As a parent, I want nothing more than for my kids to be healthy, responsible, productive members of society. I’m willing to go out on a limb and say that is true for you and most parents as well.
The trouble is it seems like it is getting harder and harder to raise respectful children. Let alone grateful children. Or heaven forbid helpful ones.
The Sad Truth
Most children we encounter nowadays are glued to a screen while their parents complain about their horrible attitudes. Moms fuss about how tired they are because they just cleaned the whole house (including their kid’s rooms) and did all the laundry. Where was Lil Timmy while mama was working herself into a conniption? Watching t.v or going poom poom poom with his thumbs all day (I stole that line from my 9-year-old).
The main reason my young children have chores is that I AM NOT A MAID. I may pride myself on being DOER of the Things but I refuse to do ALL the things while everyone in my house does no things.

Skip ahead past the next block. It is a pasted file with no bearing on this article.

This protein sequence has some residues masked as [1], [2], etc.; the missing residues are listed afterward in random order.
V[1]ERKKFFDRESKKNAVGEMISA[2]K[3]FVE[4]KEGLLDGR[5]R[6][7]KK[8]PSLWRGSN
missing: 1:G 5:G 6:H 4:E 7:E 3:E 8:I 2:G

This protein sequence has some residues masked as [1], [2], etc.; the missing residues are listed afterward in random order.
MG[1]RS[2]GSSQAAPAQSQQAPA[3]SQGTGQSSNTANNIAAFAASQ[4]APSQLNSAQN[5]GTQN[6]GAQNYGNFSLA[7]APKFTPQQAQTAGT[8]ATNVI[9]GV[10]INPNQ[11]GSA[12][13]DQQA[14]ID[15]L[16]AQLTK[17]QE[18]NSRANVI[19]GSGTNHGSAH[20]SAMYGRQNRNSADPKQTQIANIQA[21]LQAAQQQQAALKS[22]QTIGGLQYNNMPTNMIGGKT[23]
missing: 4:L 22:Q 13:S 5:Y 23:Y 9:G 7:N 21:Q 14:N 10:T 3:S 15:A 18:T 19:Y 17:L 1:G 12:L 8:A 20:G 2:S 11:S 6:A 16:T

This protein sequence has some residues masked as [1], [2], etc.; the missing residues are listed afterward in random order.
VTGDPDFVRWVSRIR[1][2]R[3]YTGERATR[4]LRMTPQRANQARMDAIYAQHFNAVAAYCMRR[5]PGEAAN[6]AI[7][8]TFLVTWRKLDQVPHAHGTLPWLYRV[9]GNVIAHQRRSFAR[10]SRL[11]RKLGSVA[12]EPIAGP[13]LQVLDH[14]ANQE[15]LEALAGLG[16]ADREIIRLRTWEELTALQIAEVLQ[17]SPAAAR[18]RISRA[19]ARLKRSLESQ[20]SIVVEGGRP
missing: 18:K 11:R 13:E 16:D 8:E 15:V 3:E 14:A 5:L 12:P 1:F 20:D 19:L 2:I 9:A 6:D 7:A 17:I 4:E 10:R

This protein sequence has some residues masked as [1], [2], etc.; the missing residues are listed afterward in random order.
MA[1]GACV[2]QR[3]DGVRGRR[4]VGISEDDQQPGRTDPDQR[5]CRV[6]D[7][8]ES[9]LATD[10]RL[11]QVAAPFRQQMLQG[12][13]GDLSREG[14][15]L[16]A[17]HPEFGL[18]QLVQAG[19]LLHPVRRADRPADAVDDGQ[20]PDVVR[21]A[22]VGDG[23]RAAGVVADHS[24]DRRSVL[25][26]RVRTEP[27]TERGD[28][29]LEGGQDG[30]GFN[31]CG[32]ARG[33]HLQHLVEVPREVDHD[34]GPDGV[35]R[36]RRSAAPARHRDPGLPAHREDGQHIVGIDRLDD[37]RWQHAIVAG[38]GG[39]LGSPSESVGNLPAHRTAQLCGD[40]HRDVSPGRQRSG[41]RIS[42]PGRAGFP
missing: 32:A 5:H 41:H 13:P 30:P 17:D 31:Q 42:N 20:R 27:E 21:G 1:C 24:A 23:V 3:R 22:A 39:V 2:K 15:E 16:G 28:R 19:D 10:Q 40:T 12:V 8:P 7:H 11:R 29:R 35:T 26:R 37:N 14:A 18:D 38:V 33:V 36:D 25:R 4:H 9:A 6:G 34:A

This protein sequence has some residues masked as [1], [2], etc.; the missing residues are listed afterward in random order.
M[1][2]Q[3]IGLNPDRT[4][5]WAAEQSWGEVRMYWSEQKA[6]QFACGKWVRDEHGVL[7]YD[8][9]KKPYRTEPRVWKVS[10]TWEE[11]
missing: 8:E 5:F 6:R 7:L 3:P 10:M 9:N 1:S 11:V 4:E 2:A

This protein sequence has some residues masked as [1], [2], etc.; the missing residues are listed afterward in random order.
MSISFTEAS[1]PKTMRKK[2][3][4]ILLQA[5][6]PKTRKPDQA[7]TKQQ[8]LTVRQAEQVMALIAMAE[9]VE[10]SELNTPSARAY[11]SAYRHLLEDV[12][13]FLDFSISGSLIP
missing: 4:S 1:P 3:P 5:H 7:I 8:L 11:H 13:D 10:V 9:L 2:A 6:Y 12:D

I am a human being. I deserve respect and the occasional nap. God did not create me to clean up little boy pee forever. For a season maybe. But surely not forever. I don’t think we should let our children expect ‘mommy to clean it up’. One of my biggest pet peeves is when my children walk over trash on the floor because ‘they didn’t put it there’. Children are no less members of homes and families than parents are. They should be expected to behave as such (within reason folks).
How It Starts
Say what you want about it but my kids start cleaning when they start walking. NO EXCEPTIONS. I have a 17-month-old daughter right now who can wipe up a milk spill with the best of them. Mind you, if I don’t give her a napkin she’ll just rub the mess around with her hand. But the point is she already has the basic principle down. If I make a mess I am expected to clean it or at least help.